However, I’m not here to wallow in my past sadnesses and failures. I believe that you can rise above mistakes like a kind of animatronic phoenix rising from the CGI ashes. Here’s a list of things that saved my soul in 2015.

Touring with Lithuania

I have a tendency to read a lot of self-help books, even though I don’t absorb much from them. Being on tour with my band Lithuania helped in gaining some sort of empirical life experience. Dominic Angelella and Ricardo Lagomasino (my bandmates) gave me non-judgmental advice and listened as I complained about everything. They also delivered some of the best performances I’ve ever witnessed as a fellow band member.  On one particularly memorable night, I walked offstage at The Soda Bar in San Diego and began crying on a dumpster. Ricardo had empathy for me in this unraveled state, so we walked to a nearby windowless Pizza Hut and shared a gluey Personal Pan Pizza and more importantly, our feelings.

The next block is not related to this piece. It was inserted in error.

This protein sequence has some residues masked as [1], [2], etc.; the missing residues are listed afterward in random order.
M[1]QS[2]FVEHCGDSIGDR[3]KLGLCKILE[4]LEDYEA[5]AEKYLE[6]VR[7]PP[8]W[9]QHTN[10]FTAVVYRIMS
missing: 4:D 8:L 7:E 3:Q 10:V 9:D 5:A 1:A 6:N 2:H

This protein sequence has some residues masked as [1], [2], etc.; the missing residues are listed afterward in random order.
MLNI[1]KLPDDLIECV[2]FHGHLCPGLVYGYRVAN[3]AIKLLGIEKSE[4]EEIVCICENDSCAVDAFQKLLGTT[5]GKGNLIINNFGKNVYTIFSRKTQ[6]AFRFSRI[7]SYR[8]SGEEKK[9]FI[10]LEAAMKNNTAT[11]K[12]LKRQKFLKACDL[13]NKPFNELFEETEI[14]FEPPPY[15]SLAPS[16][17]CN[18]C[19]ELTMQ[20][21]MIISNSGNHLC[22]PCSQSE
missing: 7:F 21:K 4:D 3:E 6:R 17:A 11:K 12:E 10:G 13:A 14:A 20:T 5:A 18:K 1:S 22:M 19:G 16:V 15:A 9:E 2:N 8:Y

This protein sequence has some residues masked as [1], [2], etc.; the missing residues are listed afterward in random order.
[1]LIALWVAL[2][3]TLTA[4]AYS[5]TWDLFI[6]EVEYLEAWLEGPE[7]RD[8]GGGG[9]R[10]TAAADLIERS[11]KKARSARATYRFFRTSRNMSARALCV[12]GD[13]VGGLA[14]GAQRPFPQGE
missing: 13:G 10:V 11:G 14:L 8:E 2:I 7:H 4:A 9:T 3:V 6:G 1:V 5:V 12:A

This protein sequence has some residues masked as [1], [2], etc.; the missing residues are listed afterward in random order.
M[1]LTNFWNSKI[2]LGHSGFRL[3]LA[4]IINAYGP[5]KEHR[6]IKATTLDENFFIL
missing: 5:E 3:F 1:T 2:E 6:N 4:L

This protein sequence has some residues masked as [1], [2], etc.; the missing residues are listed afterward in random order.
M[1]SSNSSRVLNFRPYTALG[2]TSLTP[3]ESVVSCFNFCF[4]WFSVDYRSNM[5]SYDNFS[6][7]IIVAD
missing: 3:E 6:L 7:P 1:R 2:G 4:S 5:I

We released an album called Hardcore Friends on Lame-O Records and toured with Hop Along, mewithoutYou, and Beach Slang. The lyrics were hard to sing and some of the lines would become downright prophetic. I guess we all wept a lot on those tours. In fact, I could be well qualified to become a professor in Lachrymology (the study of crying), although I’d have to go back and listen to a lot of Tool albums. I’m forever grateful for Dom and Ricardo, and I know a lot of people who feel similarly.

Hop Along

Speaking of crying, have you ever seen Hop Along? I can compare it to a few other acts I’ve seen: Bjork, Charles Bradley, Neutral Milk Hotel, Stevie Wonder. There are those who take and those who give. Hop Along is not only a gift, it’s a treasure. They’ve always been unnecessarily kind to us. I hope we can be unnecessarily kind to them too. The lyric “None of this is gonna happen to me” still makes me feel an immense and indescribable yearning every time I hear it.